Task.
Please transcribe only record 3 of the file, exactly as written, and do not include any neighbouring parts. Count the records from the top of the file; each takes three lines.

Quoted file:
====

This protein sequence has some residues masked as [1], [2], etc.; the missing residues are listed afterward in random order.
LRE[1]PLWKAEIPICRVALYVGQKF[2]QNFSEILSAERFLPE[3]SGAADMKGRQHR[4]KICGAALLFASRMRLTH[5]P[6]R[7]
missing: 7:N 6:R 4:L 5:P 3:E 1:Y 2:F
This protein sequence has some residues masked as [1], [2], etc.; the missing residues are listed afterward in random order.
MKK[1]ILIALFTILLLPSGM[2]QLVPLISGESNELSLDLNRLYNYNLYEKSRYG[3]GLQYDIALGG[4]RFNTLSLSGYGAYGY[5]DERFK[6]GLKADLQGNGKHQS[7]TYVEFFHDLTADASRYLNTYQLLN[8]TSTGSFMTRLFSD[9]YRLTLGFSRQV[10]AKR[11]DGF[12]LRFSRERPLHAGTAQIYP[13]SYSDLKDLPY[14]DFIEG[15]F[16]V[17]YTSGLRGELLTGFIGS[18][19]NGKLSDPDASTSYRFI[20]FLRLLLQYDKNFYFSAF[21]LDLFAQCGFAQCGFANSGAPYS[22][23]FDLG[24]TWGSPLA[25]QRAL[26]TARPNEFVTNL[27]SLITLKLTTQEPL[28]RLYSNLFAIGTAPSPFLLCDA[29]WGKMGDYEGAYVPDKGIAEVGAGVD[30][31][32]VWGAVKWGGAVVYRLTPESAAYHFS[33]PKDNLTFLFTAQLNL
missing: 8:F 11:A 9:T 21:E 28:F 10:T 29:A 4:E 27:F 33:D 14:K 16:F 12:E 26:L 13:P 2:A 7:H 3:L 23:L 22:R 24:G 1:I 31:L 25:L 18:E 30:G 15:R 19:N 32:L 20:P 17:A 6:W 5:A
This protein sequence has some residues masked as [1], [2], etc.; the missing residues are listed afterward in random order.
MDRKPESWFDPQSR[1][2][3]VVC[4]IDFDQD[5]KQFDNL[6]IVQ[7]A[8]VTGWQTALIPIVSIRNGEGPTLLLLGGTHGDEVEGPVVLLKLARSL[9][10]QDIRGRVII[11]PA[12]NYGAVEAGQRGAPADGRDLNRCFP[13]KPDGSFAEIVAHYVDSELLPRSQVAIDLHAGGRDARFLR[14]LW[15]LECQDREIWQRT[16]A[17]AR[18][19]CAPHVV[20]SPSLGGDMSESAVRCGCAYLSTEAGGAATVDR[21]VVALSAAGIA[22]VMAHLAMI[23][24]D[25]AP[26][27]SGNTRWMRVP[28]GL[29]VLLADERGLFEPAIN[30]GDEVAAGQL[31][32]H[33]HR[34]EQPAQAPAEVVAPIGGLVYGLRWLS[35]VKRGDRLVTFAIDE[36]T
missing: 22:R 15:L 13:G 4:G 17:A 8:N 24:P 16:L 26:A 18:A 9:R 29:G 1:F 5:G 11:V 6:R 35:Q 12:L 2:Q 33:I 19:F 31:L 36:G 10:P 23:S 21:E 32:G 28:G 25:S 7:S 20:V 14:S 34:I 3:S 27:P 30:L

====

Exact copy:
This protein sequence has some residues masked as [1], [2], etc.; the missing residues are listed afterward in random order.
MDRKPESWFDPQSR[1][2][3]VVC[4]IDFDQD[5]KQFDNL[6]IVQ[7]A[8]VTGWQTALIPIVSIRNGEGPTLLLLGGTHGDEVEGPVVLLKLARSL[9][10]QDIRGRVII[11]PA[12]NYGAVEAGQRGAPADGRDLNRCFP[13]KPDGSFAEIVAHYVDSELLPRSQVAIDLHAGGRDARFLR[14]LW[15]LECQDREIWQRT[16]A[17]AR[18][19]CAPHVV[20]SPSLGGDMSESAVRCGCAYLSTEAGGAATVDR[21]VVALSAAGIA[22]VMAHLAMI[23][24]D[25]AP[26][27]SGNTRWMRVP[28]GL[29]VLLADERGLFEPAIN[30]GDEVAAGQL[31][32]H[33]HR[34]EQPAQAPAEVVAPIGGLVYGLRWLS[35]VKRGDRLVTFAIDE[36]T
missing: 22:R 15:L 13:G 4:G 17:A 8:N 24:P 16:L 26:A 18:A 9:R 29:G 1:F 5:G 11:V 6:R 35:Q 12:L 2:Q 33:I 19:F 31:L 36:G 10:P 23:S 21:E 32:G 28:G 25:S 7:S 20:V 14:S 34:I 3:S 27:P 30:L